The heart cannot be understood; it can only be engaged. Only when we engage our heart do we enter a marriage made in heaven.


The following simple practice, when engaged consistently, shows us, through personal experience, that it is the garden of the heart from which all the fruits of a joyful, healthy, and abundant life experience are seeded, cultivated, and harvested. It is also from within the garden of the heart that we consciously awaken to the experience of the conscious death that fruits eternal rebirth. By tending to the garden of the heart consistently each day, we experience the miraculous. It reveals to us what it really means to "love and take care of ourselves"; to stand by ourselves no matter what. To initiate this encounter with the heart it is recommended we tend to our garden for a few minutes at the beginning and the end of each day, and also in the midst of any unexpected upset.This is how simple it is:

We sit comfortably in a quiet place where we will not be interrupted. (If we truly seek to be authentic when entering this practice, we switch our cell phone to "off". Otherwise, we are just doing this because nothing else is currently stealing our attention.)

We recall an upset, whether it is something that happened recently, or something currently festering within our physical, mental, and emotional experience.

We drop the story and the details of the physical events surrounding it, and instead place our attention fully on "how we feel about it".

Where seek out where we feel this discomfort within our body? We place our attention within this location and "cradle it".

While keeping the eyes of our heart upon the uncomfortable feeling within our body, we simultaneously keep our physical eyes open, and in a relaxed manner, we observe the world before us.

We observe how the inner feeling moves, and how, as it does, the outer world simultaneously increases in presence.

When we stray off into the mental again, we gently bring our attention back into the inner feeling within our body and simultaneously upon the presence of the outer world.

We cradle this experience for as long as we feel necessary.

NOTE: If we do not have an upset to consciously work with, we enter the practice by consciously placing our attention within the center of our chest and hold it there, following the above instructions, until we feel complete. The practice of consistently placing of our attention within the center of our chest is equally powerful in initiating "the death experience" that invites the blessing of rebirth within all unintegrated aspects of our life experience.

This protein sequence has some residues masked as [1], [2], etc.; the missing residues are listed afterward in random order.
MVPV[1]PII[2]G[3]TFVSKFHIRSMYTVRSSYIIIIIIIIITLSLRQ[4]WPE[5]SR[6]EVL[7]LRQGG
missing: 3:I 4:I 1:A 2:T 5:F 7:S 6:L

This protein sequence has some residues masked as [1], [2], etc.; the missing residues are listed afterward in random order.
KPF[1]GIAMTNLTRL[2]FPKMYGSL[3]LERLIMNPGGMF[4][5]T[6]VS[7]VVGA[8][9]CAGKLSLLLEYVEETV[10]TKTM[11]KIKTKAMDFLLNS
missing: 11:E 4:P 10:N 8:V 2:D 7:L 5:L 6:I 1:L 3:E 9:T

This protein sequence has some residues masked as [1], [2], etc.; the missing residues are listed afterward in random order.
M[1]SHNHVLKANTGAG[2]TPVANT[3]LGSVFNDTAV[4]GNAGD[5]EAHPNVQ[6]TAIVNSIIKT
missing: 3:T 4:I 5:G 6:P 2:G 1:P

Eventually, through this practice, we discover that the feelings of discomfort underlying our unintegrated upsets are gradually integrated and replaced by stillness, silence, and a sense of balance and peace within our heart. Over time these feelings of balance and peace organically radiate into our thoughts and are reflected back through our outer physical circumstances."

(...)

"It’s not about feeling better – it’s about getting better at feeling."



Read the full text.
Le même texte en français.
Link to The Presence Portal.

Wednesday, 5 September 2012

"Feeling" classes with a new teacher

I've generally been feeling quite confused about my practice recently. Indian classical music can be so overwhelming sometimes; having to improvise on a raag full of rules whilst having to forget about those rules enough so you can let go and play with your heart. On top comes the cyclic rhythm system inside which you'll also have to improvise, faster and faster as you progress on your musical journey - alternating parts of a fixed composition with your own improvisation. In the process of course you must care to listen to the rhythm cycle so you'll start your improvisation on the right beat of the cycle, and end on time to start the composition again (say in a 16-beat rhythm you must start or finish on beat no.1, or no.9, or no.12 etc.). Add to that those evil (for me anyway) "tihais" (the repetition of a phrase three times) which you must sprinkle here and there at the end of your improvisation cycles before starting the composition. Yes, that's a maths exercise within your improvisation - and yes that makes a lot of things to care for whilst having to let go so you can play with your heart!